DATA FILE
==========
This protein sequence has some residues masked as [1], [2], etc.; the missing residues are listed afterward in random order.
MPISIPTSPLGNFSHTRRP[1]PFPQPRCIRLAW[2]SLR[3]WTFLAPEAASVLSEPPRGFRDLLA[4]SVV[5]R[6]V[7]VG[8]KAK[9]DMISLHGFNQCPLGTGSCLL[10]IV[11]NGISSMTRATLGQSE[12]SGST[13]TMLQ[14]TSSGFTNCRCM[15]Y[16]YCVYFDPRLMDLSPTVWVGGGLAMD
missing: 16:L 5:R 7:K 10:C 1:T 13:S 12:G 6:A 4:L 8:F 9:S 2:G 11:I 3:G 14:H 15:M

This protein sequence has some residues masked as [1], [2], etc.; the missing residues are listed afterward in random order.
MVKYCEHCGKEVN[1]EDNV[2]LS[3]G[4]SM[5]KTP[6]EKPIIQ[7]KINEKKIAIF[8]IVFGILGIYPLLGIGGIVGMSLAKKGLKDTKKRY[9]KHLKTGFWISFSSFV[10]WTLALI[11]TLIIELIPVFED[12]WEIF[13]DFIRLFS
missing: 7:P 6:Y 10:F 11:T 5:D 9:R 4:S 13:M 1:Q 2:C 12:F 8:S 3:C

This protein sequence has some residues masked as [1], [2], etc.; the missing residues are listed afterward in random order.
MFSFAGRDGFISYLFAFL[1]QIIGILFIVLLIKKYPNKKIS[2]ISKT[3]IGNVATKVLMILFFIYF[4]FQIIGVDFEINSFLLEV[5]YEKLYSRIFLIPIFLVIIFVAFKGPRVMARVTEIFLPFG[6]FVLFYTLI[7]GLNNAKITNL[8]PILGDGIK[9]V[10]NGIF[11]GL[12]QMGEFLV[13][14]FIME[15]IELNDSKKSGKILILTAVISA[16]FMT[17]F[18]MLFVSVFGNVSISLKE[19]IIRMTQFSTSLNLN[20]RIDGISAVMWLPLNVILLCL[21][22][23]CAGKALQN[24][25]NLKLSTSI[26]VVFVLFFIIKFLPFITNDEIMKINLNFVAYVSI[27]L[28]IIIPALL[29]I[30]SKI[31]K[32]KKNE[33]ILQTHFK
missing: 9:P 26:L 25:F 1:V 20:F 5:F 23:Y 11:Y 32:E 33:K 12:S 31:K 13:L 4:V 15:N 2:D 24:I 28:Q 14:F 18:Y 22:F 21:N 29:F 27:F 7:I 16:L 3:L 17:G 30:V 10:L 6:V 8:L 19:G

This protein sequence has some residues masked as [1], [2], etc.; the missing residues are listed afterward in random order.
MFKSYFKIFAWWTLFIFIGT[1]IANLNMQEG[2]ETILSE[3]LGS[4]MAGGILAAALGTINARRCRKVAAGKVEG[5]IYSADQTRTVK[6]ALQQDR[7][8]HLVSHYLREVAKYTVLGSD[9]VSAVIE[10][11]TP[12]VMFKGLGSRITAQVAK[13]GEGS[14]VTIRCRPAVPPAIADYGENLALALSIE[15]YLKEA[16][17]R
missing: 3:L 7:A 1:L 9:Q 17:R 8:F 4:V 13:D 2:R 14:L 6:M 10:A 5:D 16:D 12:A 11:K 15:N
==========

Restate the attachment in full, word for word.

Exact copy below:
This protein sequence has some residues masked as [1], [2], etc.; the missing residues are listed afterward in random order.
MPISIPTSPLGNFSHTRRP[1]PFPQPRCIRLAW[2]SLR[3]WTFLAPEAASVLSEPPRGFRDLLA[4]SVV[5]R[6]V[7]VG[8]KAK[9]DMISLHGFNQCPLGTGSCLL[10]IV[11]NGISSMTRATLGQSE[12]SGST[13]TMLQ[14]TSSGFTNCRCM[15]Y[16]YCVYFDPRLMDLSPTVWVGGGLAMD
missing: 16:L 5:R 7:K 10:C 1:T 13:S 12:G 6:A 4:L 8:F 9:S 2:G 11:I 3:G 14:H 15:M

This protein sequence has some residues masked as [1], [2], etc.; the missing residues are listed afterward in random order.
MVKYCEHCGKEVN[1]EDNV[2]LS[3]G[4]SM[5]KTP[6]EKPIIQ[7]KINEKKIAIF[8]IVFGILGIYPLLGIGGIVGMSLAKKGLKDTKKRY[9]KHLKTGFWISFSSFV[10]WTLALI[11]TLIIELIPVFED[12]WEIF[13]DFIRLFS
missing: 7:P 6:Y 10:F 11:T 5:D 9:R 4:S 13:M 1:Q 2:C 12:F 8:S 3:C

This protein sequence has some residues masked as [1], [2], etc.; the missing residues are listed afterward in random order.
MFSFAGRDGFISYLFAFL[1]QIIGILFIVLLIKKYPNKKIS[2]ISKT[3]IGNVATKVLMILFFIYF[4]FQIIGVDFEINSFLLEV[5]YEKLYSRIFLIPIFLVIIFVAFKGPRVMARVTEIFLPFG[6]FVLFYTLI[7]GLNNAKITNL[8]PILGDGIK[9]V[10]NGIF[11]GL[12]QMGEFLV[13][14]FIME[15]IELNDSKKSGKILILTAVISA[16]FMT[17]F[18]MLFVSVFGNVSISLKE[19]IIRMTQFSTSLNLN[20]RIDGISAVMWLPLNVILLCL[21][22][23]CAGKALQN[24][25]NLKLSTSI[26]VVFVLFFIIKFLPFITNDEIMKINLNFVAYVSI[27]L[28]IIIPALL[29]I[30]SKI[31]K[32]KKNE[33]ILQTHFK
missing: 9:P 26:L 25:F 1:V 20:F 5:F 23:Y 11:Y 32:E 33:K 12:S 31:K 13:L 4:V 15:N 2:D 24:I 28:Q 14:F 18:Y 22:F 21:N 29:F 27:F 7:I 16:L 3:L 17:G 30:V 10:L 6:V 8:L 19:G

This protein sequence has some residues masked as [1], [2], etc.; the missing residues are listed afterward in random order.
MFKSYFKIFAWWTLFIFIGT[1]IANLNMQEG[2]ETILSE[3]LGS[4]MAGGILAAALGTINARRCRKVAAGKVEG[5]IYSADQTRTVK[6]ALQQDR[7][8]HLVSHYLREVAKYTVLGSD[9]VSAVIE[10][11]TP[12]VMFKGLGSRITAQVAK[13]GEGS[14]VTIRCRPAVPPAIADYGENLALALSIE[15]YLKEA[16][17]R
missing: 3:L 7:A 1:L 9:Q 17:R 8:F 4:V 13:D 2:R 14:L 6:M 10:A 5:D 16:D 12:A 11:K 15:N